If your stomach is tough enough, 3 day old dead chickens from the chicken houses. They are a little rank, but will call in the gators.
3. The stories have an ironic tone.
The 1923 Oakland Tribune article by T. W. Villiers includes details like this:
…black babies, in the estimation of the alligators, are far more refreshing, as it were, than white ones.
No one did a taste test with white and black babies to see which ones the alligators preferred. Villiers was simply indulging in racist humor.
Gator bait stories are not history. They were only a way for racist whites to laugh at the idea black people were so worthless their own mothers would rent them as gator bait for $2.
Recommended:
Live Human “Alligator Bait” — Fact or Fiction is very thorough and concludes that it’s fiction. I especially like this find from the Tampa Tribune, Nov. 2, 1923:
Just a Liar — Macon Telegraph: It takes all sorts of folks to make up the world, including the blockhead who believes that negro babies are used as alligator bait in Florida.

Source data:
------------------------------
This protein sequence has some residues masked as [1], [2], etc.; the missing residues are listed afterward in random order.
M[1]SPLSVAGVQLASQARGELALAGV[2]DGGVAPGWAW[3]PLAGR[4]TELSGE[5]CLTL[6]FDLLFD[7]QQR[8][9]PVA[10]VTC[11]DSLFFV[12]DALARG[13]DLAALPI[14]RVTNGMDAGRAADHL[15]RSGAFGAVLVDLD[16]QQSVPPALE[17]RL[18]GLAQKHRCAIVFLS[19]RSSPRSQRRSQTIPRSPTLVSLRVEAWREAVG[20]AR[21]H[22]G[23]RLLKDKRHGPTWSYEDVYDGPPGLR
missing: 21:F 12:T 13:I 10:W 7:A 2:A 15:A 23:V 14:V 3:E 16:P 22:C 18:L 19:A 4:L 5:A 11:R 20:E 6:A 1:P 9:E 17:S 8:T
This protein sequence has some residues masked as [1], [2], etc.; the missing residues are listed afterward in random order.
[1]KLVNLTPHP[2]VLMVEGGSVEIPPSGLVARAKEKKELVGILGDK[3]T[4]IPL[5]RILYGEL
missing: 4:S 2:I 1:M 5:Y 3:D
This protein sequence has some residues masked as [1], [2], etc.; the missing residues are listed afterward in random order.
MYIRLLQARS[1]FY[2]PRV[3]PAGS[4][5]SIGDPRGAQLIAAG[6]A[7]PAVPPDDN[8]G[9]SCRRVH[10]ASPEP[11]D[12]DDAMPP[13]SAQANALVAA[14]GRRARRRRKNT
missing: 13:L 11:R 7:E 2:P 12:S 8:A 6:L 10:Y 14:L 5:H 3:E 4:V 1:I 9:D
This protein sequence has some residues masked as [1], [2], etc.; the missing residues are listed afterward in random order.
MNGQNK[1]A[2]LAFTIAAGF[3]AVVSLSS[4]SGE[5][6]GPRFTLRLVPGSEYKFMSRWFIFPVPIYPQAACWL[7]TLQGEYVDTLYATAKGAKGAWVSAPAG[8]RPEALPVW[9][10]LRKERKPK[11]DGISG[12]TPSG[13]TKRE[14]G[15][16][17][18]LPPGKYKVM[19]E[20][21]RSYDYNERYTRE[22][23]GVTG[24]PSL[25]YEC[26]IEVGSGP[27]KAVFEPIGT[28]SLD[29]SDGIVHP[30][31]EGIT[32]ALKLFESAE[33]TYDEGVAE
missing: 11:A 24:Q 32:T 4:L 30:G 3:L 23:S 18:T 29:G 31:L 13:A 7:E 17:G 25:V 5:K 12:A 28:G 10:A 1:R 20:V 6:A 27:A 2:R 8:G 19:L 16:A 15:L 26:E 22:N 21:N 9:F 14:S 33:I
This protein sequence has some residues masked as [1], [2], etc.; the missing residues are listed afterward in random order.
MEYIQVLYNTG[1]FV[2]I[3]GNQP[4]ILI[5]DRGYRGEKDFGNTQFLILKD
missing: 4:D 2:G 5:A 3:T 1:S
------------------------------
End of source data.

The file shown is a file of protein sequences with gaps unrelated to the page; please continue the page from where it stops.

The Coon Caricature: Coons as Alligator Bait and Media Assassin: Gator Aid makes no claims about the origin of the stories; they simply describe them and include many examples, beginning in the 1890s, when the first stories of gator bait babies may have appeared.
Jim Crow Museum: Question of the Month: Alligator Bait is interesting and well-documented, though the writer assumes the examples have a basis in fact.

Thursday, June 16, 2016

No Vanilla Ice Cream for Negroes? History versus Folklore #1

Library of Congress Prints & Photographs Division Washington, D.C. 20540 USA http://hdl.loc.gov/loc.pnp/pp.print
In I Know Why the Caged Bird Sings, Maya Angelou wrote:
People in Stamps used to say that the whites in our town were so prejudiced that a Negro couldn’t buy vanilla ice cream. Except on July Fourth. Other days he had to be satisfied with chocolate.